2. We must tithe to our local church. God once said to Israel that they were cursed, because they were robbing Him of what was lawfully His- the tithe (Mal.3:8-10). When Christians will tithe a tenth of their income to their local church, it means there can be ministers employed by the church to do their work of teaching, strengthening, and encouraging people. How can there a growing, vibrant Church, without paid ministers?
Every local church is like you and me. It has its problems, it makes mistakes. But along with the godly family, it is the institution God wants to use in the world more than any other, and that’s why we must believe in it.
3. We have to discipline ourselves in not getting discouraged or disillusioned. We know the reality of sin in the human heart; the Bible tells us about it. But we also know what God has accomplished in Jesus Christ, and that “there is no other name under heaven that has been given among men by which we must be saved” (Acts 4:12). We in the Church have gotten ourselves into this mess now, over centuries; now we must get out of it.
This means that we have to be prepared to persevere against the odds, when others cannot understand our work or plans. The Bible says, “Blessed is a man who perseveres under trial; for once he has been approved, he will receive the crown of life which the Lord has promised to those who love Him” (James1:12).
4.We must discipline ourselves to think long-term. Foolish, childish people like Esau, think short-term, and can’t wait for anything of value to come. Christians are to be different to him. The cathedral builders of Europe and England from 800-1000 years ago, were long-term planners. Their works are still with us today. The Bible’s perspective is, “first the blade, then the head, then the mature grain in the head” (Mk.4:28). And if we never get to reap what we have sown but others do, isn’t that enough?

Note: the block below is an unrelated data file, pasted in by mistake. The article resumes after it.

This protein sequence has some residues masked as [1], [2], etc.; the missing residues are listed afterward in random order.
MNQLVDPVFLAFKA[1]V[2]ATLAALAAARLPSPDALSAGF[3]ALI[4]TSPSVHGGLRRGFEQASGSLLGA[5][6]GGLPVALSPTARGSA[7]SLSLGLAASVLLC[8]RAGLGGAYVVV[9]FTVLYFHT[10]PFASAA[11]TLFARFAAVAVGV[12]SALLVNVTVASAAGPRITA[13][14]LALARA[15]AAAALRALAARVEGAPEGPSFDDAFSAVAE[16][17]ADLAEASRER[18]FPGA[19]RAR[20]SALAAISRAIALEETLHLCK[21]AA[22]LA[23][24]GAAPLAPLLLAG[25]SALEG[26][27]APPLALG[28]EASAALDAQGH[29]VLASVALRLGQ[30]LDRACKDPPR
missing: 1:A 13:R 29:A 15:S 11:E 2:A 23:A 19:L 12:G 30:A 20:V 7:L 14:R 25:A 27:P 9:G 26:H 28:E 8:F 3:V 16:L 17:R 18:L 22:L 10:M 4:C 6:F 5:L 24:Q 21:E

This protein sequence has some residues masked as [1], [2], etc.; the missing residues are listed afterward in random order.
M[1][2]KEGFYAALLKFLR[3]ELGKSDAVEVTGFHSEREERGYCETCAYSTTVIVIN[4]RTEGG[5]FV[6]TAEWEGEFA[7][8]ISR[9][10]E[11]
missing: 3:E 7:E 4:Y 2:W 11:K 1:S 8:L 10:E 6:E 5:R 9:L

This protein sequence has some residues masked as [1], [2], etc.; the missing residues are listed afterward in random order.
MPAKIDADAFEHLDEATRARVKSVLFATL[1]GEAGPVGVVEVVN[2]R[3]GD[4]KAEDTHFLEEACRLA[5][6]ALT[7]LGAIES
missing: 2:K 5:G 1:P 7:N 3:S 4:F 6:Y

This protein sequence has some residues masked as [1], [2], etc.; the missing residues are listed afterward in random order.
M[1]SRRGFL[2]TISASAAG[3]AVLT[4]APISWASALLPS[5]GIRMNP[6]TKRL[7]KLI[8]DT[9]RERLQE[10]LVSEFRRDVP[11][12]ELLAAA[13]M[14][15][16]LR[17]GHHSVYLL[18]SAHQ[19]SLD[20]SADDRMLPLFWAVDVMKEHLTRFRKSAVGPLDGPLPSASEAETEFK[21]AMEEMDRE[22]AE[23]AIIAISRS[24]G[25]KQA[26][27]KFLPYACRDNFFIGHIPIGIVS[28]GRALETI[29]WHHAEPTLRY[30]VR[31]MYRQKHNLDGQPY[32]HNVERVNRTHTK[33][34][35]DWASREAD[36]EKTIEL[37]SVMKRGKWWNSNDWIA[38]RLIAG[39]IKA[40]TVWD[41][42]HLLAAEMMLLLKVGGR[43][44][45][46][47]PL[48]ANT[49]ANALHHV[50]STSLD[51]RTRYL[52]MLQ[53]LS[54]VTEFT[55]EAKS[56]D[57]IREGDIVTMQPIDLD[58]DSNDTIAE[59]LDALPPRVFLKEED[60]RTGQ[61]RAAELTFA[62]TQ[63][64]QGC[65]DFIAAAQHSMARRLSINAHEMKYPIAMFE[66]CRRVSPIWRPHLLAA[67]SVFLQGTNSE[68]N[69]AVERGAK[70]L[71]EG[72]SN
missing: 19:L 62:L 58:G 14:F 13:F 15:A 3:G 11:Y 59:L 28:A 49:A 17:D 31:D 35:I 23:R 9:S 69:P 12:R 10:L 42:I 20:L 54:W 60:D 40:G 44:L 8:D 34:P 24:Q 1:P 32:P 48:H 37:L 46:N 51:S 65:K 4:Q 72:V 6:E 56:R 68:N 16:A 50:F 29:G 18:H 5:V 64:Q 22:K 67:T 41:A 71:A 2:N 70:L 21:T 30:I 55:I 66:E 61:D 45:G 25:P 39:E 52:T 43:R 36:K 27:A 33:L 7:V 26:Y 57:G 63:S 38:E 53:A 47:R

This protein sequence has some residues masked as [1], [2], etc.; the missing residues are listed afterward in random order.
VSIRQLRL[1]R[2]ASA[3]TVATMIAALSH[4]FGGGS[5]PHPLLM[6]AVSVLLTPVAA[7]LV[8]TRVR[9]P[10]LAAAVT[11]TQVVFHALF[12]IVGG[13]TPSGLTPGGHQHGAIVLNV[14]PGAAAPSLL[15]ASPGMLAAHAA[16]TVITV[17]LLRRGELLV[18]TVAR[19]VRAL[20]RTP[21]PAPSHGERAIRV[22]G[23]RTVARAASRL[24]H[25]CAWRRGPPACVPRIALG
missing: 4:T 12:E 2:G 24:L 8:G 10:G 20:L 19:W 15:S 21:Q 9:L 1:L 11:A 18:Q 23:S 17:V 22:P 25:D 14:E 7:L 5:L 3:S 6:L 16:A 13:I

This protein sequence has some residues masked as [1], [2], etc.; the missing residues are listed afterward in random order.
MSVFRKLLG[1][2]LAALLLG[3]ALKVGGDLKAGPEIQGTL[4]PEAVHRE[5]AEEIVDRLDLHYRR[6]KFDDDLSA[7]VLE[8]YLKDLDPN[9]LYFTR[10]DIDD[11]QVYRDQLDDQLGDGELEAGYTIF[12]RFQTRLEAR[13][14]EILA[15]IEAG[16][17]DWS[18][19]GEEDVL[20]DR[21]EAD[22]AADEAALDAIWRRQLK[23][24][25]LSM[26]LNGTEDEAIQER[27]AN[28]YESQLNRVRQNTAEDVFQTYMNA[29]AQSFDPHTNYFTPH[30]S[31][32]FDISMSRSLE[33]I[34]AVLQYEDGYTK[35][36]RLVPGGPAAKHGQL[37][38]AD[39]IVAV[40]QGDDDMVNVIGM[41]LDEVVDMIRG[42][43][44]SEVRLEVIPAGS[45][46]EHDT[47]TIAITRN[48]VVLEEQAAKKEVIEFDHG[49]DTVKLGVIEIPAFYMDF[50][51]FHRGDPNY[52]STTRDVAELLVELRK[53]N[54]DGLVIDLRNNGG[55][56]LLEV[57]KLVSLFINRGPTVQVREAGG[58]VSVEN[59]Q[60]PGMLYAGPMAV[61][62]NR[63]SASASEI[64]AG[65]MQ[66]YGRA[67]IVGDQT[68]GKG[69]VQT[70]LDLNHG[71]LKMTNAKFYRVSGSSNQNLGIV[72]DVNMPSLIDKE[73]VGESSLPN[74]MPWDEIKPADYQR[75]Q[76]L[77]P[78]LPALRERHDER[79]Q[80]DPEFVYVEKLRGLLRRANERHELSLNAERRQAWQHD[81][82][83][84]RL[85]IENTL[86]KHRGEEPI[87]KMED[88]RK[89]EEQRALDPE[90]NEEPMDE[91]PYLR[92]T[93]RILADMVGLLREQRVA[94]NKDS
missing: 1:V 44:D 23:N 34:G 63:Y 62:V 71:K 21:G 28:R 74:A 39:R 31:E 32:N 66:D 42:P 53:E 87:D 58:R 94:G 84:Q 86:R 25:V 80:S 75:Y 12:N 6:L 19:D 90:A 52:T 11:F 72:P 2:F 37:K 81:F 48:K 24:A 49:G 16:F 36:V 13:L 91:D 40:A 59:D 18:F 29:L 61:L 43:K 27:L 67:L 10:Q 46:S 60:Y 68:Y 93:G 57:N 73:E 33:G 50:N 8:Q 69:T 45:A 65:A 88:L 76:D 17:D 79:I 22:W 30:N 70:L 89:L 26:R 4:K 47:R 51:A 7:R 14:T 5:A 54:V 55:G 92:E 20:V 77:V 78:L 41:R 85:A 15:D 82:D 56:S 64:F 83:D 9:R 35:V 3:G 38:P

It is this future orientation that marks the free man’s perspective. He makes decisions in terms of the future, has confidence in the future, and can happily sacrifice present income for increased income in the future. As a responsible agent in God’s kingdom, the redeemed man is motivated more by future successes than by present enjoyments. 
5. We have to pray. This may be our most important task. God said to Israel in Isaiah’s day, “on you walls, O Jerusalem, I have appointed watchmen; all day and all night they will never keep silent. You who remind the Lord, take no rest for yourselves and give Him no rest until He establishes and makes Jerusalem a praise in all the earth” (Isa.62:6-7). This in the New Testament era applies directly to the Church, the “heavenly Jerusalem” (Heb.12:22). We have to pray prayers like the one recorded in Psalm 80:7: “O Lord of hosts, restore us and cause Your face to shine upon us, and we will be saved.”
The obedience of believers to God’s Word is critical, if we want to see the reconstruction of the church, and blessing come ultimately to the world. That requires that we be tenacious; not giving up at the first trial (and there will be many).
We may not see the fruit of our labour in our day, but we are required to be faithful with the time and talents we are given, looking to the Lord to guide us in the reconstruction of His Church. Thus the gospel and blessing can come to the world.
Will you participate in this challenging, long-term but critical task? Your children and grandchildren will probably be grateful for the kind of example you leave them.
 Gary North, “Moses and Pharoah,” 1986, p.260.